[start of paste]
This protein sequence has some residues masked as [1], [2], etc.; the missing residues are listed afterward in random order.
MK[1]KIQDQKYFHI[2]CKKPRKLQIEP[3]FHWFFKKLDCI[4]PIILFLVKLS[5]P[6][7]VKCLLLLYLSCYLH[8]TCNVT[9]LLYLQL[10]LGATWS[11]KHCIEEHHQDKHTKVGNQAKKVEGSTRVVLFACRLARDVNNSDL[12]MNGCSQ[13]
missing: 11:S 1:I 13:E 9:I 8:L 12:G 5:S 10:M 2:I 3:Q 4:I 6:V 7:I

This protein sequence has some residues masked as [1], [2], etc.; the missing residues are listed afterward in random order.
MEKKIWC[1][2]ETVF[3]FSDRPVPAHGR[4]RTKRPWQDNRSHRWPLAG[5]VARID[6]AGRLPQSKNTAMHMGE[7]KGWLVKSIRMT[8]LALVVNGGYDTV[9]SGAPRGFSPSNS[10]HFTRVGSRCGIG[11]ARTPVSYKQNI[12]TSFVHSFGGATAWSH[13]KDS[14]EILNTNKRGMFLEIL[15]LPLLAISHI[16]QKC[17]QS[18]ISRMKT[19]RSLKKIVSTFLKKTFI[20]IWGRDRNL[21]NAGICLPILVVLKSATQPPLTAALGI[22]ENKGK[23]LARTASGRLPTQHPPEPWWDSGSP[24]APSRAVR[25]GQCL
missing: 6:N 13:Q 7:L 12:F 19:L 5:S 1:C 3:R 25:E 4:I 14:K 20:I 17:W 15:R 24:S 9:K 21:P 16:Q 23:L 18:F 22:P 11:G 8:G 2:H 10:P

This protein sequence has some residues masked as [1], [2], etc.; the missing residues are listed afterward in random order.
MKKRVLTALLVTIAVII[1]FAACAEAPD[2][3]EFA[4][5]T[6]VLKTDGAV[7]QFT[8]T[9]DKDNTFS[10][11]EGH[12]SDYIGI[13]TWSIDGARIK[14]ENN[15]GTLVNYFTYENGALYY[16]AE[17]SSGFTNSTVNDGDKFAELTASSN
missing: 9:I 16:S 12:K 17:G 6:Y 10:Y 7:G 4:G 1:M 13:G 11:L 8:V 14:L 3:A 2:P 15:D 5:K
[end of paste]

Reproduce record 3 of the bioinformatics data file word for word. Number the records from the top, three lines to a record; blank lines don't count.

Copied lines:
This protein sequence has some residues masked as [1], [2], etc.; the missing residues are listed afterward in random order.
MKKRVLTALLVTIAVII[1]FAACAEAPD[2][3]EFA[4][5]T[6]VLKTDGAV[7]QFT[8]T[9]DKDNTFS[10][11]EGH[12]SDYIGI[13]TWSIDGARIK[14]ENN[15]GTLVNYFTYENGALYY[16]AE[17]SSGFTNSTVNDGDKFAELTASSN
missing: 9:I 16:S 12:K 17:G 6:Y 10:Y 7:G 4:G 1:M 13:G 11:L 8:V 14:L 3:A 2:P 15:D 5:K